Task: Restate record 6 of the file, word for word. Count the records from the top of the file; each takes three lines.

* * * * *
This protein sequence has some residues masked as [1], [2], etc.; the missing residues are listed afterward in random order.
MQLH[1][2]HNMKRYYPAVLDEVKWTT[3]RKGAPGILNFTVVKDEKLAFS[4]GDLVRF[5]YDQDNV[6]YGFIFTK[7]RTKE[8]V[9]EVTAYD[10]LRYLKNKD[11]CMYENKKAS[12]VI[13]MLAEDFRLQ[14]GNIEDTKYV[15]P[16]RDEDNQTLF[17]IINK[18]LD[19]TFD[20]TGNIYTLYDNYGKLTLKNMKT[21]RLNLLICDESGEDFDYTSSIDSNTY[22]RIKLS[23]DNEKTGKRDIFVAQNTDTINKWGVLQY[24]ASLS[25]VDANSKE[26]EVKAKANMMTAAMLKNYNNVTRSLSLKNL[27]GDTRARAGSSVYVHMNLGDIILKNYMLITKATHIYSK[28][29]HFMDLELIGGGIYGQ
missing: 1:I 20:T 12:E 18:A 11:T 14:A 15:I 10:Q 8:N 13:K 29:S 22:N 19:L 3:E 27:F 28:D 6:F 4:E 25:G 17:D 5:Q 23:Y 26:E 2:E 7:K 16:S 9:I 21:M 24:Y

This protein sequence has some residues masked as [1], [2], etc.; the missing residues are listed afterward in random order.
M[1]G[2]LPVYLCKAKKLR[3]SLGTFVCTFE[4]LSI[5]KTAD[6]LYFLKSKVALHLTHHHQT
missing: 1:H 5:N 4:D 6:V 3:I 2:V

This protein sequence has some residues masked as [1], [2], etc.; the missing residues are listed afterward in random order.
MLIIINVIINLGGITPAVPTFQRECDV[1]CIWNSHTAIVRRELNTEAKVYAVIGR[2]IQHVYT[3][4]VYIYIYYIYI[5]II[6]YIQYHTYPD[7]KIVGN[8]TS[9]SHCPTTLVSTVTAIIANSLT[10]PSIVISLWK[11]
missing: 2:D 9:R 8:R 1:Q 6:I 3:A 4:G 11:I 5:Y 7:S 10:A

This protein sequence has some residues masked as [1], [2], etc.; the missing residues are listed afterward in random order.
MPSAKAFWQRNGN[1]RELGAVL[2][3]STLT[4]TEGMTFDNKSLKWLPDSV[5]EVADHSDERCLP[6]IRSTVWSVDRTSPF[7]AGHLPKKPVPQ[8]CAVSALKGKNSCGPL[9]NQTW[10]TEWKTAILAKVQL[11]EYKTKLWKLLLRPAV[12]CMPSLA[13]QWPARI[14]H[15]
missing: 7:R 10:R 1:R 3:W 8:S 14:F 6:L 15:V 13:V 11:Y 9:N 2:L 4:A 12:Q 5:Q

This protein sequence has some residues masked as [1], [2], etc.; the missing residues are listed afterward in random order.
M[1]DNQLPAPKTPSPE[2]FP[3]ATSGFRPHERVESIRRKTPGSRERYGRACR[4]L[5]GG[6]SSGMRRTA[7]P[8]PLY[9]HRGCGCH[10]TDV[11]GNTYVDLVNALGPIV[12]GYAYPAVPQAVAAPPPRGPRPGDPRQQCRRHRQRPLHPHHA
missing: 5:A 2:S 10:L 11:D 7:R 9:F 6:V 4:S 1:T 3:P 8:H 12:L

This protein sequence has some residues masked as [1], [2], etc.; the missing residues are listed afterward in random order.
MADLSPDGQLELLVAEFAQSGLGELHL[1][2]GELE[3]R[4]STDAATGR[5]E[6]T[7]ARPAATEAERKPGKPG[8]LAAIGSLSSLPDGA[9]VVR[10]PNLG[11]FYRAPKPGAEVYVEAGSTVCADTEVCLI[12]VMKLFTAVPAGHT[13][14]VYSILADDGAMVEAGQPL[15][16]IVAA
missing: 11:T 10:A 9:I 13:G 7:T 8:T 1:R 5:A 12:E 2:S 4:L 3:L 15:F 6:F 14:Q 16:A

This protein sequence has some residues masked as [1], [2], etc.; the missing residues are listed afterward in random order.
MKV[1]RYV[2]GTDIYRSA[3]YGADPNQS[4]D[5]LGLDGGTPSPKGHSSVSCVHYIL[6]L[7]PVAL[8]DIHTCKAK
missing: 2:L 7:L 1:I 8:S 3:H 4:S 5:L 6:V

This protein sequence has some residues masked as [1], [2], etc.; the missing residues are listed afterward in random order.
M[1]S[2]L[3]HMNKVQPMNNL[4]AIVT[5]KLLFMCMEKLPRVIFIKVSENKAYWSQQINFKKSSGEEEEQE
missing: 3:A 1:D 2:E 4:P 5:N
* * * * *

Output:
This protein sequence has some residues masked as [1], [2], etc.; the missing residues are listed afterward in random order.
MADLSPDGQLELLVAEFAQSGLGELHL[1][2]GELE[3]R[4]STDAATGR[5]E[6]T[7]ARPAATEAERKPGKPG[8]LAAIGSLSSLPDGA[9]VVR[10]PNLG[11]FYRAPKPGAEVYVEAGSTVCADTEVCLI[12]VMKLFTAVPAGHT[13][14]VYSILADDGAMVEAGQPL[15][16]IVAA
missing: 11:T 10:A 9:I 13:G 7:T 8:T 1:R 5:A 12:E 2:S 4:L 3:L 15:F 6:F 14:Q 16:A